Saturday Morning Tea

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Good morning, dear tea friends! The light gray clouds are heavy with the promise of snow as I pour my first steaming cup of tea, a China Oolong called Feng Huang Dan Cong Supreme.

Feng Huang translates to “phoenix,” referring to the mountain in Guangdong province  where this tea is grown. Dan Cong means “single tree,” referring to the tea trees this tea comes from.

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These venerable old trees grow amongst the rocks of the mountain. This harsh environment causes the leaves to grow very slowly, and a rich store of minerals develops from this slow rate of growth. The trees grow randomly on the mountain and the area is never weeded. The leaves from native plants fall and decompose, thus enriching the soil and the tea trees with nutrients.

I steeped the large leaves for 3 minutes in 190F water.

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The golden liquor has a rich, fruity aroma, foretelling of the burst of flavor to come.

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With my first sip, pronounced notes of ripe stone fruit, with woody hints, greet me and linger long into the finish, leaving a light silky feeling on my tongue.

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It’s amazing to me that such a fruity flavor could be naturally occurring. The perfect conditions come together to create this truly wonderful tea.

See you in two weeks and enjoy your tea!

“A sailor lost at sea can be guided home by a single candle. A person lost in a wood can be led to safety by a flickering flame. It is not an issue of quality or intensity or purity. It is simply an issue of the presence of light.”

~Kent Nerburn

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Saturday Morning Tea

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Good morning and Happy New Year, dear tea friends! I hope everyone had a lovely holiday season. I’m feeling full of hope, with a generous dollop of joy thrown in, as we start this brand new year. How about you?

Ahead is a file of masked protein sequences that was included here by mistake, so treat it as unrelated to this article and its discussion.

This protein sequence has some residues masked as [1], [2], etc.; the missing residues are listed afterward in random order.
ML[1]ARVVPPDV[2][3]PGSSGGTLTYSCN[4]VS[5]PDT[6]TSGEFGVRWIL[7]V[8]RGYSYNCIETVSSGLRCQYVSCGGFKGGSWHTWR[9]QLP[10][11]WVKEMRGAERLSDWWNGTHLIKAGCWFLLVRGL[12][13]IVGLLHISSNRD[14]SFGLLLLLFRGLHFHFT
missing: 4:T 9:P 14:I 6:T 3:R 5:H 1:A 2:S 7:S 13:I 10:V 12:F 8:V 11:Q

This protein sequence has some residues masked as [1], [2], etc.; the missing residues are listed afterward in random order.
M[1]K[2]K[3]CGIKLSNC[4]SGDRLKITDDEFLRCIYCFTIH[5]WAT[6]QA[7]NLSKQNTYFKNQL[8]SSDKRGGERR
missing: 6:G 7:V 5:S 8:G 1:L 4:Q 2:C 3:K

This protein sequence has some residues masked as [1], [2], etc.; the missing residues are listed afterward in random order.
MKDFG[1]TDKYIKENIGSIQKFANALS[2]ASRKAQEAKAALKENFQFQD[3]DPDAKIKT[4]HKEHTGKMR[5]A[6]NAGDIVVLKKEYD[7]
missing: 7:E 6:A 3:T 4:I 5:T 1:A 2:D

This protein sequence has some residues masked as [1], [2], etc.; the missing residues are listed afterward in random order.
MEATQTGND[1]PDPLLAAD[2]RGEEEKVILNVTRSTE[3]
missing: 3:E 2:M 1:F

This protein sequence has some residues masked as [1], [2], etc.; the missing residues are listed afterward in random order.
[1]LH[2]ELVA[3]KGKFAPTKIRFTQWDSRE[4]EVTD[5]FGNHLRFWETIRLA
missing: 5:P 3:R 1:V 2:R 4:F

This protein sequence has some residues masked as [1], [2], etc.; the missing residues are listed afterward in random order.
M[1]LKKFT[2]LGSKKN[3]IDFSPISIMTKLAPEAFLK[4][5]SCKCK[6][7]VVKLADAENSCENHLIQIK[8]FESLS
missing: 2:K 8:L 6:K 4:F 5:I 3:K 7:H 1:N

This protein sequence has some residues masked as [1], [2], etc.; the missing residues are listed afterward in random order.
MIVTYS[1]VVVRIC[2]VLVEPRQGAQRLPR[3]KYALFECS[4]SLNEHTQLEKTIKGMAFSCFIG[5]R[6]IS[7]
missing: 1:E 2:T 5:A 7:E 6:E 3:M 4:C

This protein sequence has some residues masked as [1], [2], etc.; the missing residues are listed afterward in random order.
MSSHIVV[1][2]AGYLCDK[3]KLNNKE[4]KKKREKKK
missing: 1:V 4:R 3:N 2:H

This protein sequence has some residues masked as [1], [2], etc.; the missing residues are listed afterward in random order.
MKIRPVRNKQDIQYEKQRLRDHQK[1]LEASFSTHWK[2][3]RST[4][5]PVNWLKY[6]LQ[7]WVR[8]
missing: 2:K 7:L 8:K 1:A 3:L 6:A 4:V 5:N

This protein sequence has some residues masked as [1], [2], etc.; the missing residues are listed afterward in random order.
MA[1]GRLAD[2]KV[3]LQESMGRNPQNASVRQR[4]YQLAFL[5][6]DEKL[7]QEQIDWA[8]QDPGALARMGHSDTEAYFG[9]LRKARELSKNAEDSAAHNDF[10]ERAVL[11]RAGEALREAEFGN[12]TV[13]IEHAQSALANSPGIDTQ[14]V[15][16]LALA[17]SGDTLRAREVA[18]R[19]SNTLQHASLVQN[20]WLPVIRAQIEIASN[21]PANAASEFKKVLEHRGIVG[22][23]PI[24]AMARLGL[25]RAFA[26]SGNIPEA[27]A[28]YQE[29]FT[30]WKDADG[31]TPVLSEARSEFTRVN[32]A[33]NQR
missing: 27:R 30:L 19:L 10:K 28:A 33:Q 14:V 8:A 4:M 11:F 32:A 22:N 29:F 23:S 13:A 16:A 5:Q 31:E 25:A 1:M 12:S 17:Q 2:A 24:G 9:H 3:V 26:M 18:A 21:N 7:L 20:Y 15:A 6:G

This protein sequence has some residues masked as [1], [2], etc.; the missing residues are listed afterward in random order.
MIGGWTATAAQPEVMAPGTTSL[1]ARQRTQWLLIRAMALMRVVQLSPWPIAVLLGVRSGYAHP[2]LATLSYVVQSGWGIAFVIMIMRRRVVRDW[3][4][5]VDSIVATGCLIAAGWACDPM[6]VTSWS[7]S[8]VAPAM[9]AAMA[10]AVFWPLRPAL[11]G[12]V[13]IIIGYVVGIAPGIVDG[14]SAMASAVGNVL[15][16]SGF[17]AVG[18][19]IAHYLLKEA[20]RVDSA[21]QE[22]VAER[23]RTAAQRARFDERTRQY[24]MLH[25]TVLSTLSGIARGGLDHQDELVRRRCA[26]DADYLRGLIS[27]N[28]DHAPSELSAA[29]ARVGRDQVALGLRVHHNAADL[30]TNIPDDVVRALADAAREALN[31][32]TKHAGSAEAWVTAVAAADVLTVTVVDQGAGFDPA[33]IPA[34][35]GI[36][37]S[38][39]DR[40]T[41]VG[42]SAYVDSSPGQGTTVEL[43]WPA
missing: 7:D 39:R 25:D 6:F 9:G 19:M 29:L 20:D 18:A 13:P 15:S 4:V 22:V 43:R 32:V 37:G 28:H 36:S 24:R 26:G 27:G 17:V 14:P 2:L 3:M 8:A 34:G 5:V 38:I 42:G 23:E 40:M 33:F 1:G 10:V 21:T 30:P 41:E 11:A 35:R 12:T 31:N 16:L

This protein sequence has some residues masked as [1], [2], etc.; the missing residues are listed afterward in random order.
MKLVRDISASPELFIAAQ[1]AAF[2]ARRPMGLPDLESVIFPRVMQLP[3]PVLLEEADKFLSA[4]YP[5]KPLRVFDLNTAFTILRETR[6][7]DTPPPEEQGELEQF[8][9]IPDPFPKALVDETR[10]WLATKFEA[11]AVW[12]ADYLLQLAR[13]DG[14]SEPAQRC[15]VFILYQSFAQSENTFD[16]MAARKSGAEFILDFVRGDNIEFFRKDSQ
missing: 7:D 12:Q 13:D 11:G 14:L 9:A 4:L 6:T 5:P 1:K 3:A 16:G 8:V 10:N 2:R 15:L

A China white tea, called Pai Mu Tan Special Grade Organic, graces my cup this morning. Its plucking is of the new leaf shoot, or bud, plus the top two leaves. Pai Mu Tan, or Bai Mudan, translates to “white peony,” some say because of the shape of the leaves, others because of its fragrance.

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Many folks ask, “what is the difference between a green tea and a white tea?” After all, look at the leaf in the photo above. It’s green, right? Well, it’s all in the processing of the leaf. Whereas green tea leaves are heated up pretty much right away, whether steamed or pan fried, for example, to halt the oxidation of the leaf, white tea leaves are allowed to wither naturally in the sun, sometimes for several days. So, the leaves aren’t heated to halt oxidation. In fact, after withering, the leaves are piled and allowed to oxidize a little bit before they are baked to dry the leaves out for packing and transport.

I steeped the leaves for 3 minutes in 180F water. A gentle, sweet fragrance wafted up from my glass teapot as the leaves released their flavor into the water.

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The tea liquor is the light golden color of the morning sky right before the sun breaks the horizon.

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A ripe melon note is present in both the aroma and the silky smooth flavor. A lovely tea that’s sweet, fruity and light.

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Bits of down from the white hair on the tea leaf float in my tea bowl.

Outside my window, thick, winter white clouds sprinkle down a fine, damp mist, foretelling of the wind and rain storm expected here tomorrow. It’s a good weekend to stay inside, wrapped in a cozy blanket with a hot cup of tea in hand. I just started a new knitting project I’ll work on, a jasper green cardigan sweater with cables for myself. I love new projects!

“Another world is not only possible, she is on her way. And on a quiet day, if you really listen, you can hear her breathing.”  ~Arundhati Roy